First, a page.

Most people who enjoy independent craft beer do it because they love the range of flavors that are possible. The San Diego region is home to more than 120 professional brewhouses and has become well known thanks to leaders like Stone Brewing Company, Alesmith Brewing, and Coronado Brewing Company. Much the way San Diego has done its part to contribute to beer – alongside great beer cities like Portland, Denver, Austin, and Philadelphia, to name a few – the region’s craft beer industry is innovating in other important ways as well. San Diego is home to White Labs, one of the most important yeast manufacturers in the country, and it is home to great beer education programs at San Diego State University and University of California, San Diego. With changes in wages and compensation structures impacting all industries, we brought together four San Diego brewery owners from differing sized operations to talk about wages, costs and labor in the brewery start-up context.
Here’s the 60-second trailer for the full video (scroll for full video)
The full video of the panel is embedded below (or can be viewed directly on YouTube). It is about 30 minutes and covers a range of topics from philosophical approach to compensation, valuing workers as people, employee benefits, wage transparency and more. For those who would rather listen to a download, a link to the mp3 is just below the video. Also, just like some podcasts, I’ve added in a version of show notes below the audio so you can get more information about the beer business and various points made during the panel.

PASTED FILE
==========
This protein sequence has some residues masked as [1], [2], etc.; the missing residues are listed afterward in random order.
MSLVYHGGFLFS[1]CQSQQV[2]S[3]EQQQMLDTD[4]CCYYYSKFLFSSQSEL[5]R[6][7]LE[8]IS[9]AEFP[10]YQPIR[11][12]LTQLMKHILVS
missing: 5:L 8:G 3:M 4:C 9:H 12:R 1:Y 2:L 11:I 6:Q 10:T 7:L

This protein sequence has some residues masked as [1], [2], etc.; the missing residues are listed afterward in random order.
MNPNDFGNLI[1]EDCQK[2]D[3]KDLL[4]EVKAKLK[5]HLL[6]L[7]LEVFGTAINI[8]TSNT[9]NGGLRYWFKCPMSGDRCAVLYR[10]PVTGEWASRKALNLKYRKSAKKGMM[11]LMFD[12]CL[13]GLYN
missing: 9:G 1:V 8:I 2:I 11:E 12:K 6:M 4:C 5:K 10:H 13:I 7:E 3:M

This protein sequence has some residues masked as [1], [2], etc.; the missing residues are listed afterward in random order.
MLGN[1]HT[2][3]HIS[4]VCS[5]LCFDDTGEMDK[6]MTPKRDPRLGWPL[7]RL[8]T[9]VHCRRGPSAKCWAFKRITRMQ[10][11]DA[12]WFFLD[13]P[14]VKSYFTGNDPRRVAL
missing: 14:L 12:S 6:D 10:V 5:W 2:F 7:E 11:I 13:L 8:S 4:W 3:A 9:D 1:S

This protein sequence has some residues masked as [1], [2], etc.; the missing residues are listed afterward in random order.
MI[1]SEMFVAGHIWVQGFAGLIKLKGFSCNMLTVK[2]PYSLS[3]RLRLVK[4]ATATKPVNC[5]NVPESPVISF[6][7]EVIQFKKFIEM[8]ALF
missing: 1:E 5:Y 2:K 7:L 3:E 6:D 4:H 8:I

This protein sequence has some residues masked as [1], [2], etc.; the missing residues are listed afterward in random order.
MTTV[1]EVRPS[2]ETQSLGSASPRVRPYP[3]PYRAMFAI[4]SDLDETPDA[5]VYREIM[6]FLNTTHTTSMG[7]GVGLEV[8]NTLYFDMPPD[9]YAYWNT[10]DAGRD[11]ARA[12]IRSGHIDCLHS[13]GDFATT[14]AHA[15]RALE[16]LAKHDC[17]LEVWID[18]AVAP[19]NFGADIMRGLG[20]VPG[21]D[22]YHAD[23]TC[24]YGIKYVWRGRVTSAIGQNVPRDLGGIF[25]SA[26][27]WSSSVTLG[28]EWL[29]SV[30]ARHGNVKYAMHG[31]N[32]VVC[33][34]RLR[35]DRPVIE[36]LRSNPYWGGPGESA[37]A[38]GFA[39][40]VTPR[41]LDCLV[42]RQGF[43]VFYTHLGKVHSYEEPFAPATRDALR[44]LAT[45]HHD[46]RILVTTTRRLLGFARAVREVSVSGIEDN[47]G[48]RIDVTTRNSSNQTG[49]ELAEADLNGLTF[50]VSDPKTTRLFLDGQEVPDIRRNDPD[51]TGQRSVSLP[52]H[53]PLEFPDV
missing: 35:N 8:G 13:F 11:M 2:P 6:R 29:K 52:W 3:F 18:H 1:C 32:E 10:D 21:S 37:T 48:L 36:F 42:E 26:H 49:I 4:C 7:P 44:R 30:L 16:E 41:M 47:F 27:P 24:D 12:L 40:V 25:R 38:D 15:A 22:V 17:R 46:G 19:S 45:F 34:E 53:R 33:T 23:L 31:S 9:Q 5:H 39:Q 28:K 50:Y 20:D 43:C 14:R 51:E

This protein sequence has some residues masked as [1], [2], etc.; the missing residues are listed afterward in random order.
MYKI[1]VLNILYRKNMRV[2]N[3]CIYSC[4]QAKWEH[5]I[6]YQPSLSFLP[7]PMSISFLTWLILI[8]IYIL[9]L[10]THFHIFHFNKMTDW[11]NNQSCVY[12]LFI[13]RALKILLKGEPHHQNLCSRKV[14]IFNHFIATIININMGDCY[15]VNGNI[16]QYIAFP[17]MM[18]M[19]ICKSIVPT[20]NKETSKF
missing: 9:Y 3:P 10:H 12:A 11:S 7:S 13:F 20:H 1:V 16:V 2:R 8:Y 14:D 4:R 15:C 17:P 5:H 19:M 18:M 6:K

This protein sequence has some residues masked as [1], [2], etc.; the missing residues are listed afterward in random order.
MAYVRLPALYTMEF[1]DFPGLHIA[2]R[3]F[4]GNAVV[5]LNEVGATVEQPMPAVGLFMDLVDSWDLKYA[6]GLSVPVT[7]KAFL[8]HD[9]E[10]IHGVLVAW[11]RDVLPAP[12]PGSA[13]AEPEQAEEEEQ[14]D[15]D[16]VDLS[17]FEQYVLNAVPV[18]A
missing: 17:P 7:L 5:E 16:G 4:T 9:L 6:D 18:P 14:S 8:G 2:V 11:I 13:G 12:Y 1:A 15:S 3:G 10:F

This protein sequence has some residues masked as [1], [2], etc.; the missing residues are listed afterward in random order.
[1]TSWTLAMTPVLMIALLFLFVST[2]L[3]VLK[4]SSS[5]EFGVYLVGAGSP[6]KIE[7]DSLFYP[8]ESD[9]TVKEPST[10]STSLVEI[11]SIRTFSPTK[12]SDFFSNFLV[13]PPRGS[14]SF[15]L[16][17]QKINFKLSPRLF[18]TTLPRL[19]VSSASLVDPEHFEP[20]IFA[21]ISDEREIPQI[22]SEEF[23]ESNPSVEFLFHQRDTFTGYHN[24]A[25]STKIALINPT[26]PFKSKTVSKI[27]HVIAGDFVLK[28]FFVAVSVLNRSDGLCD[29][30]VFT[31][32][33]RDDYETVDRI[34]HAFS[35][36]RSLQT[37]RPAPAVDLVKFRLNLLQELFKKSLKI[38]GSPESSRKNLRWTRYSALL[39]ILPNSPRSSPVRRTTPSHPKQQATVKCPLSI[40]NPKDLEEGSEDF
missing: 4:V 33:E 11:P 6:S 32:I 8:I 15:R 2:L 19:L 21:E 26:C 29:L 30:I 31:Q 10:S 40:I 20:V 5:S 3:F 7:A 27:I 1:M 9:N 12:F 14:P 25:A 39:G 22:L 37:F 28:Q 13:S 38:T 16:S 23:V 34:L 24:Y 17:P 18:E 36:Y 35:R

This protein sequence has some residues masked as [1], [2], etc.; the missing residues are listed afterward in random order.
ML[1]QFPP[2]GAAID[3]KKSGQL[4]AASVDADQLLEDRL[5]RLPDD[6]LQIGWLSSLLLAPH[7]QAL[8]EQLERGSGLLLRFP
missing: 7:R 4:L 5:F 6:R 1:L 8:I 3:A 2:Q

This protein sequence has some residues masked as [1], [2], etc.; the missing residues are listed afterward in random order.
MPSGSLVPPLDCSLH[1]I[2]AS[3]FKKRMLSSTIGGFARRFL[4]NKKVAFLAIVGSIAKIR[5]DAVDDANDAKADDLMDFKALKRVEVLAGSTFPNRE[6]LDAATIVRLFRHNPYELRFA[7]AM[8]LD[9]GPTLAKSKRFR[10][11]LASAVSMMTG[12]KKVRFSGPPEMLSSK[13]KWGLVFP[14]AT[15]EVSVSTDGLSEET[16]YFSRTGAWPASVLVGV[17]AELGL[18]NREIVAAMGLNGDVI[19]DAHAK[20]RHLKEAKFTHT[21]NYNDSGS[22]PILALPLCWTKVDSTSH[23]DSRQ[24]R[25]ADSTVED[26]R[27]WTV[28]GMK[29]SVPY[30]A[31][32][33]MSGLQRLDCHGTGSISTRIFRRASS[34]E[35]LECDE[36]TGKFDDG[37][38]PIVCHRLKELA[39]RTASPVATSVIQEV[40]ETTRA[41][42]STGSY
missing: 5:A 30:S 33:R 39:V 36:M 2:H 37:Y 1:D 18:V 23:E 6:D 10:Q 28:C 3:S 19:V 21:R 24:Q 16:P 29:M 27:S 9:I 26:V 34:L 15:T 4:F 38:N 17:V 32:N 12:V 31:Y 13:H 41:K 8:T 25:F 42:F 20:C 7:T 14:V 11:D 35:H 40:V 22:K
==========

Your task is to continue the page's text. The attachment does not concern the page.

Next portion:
Below are several links to useful resources, books, or organizations that were mentioned during the show. Making great beer is important. So is working to be a great manager – a skill that also needs cultivation. The panel was awesome, and I think regardless of what state or country you are in you’ll notice some commonalities in the way they approach this industry they love. Enjoy.
- I mentioned Work Rules! by Google Chief People Officer Laszlo Bock. The book is fascinating for anyone who is interested in data-driven ideas about managing people. The value his company puts on transparency and on recruiting is really incredible and the book is worth the read (or the listen, I guess, which is my preference for audiobook).
- San Diego State University has a great Business of Beer program in its College of Extended Studies. Yes, San Diego is cool not just because of awesome weather, great beer, and great people. You can also learn about that great beer in school!
- Both San Diego and the state of California recently increased the minimum wage. There is a ton of interesting coverage about the effort nationally to raise the minimum wage and this information on bans for “tip credits”, which has significant impact in California.
- The panel includes an interesting discussion on wage transparency (i.e. employees knowing how much each other get paid). This article explains why that’s so important to gender equality in the workplace.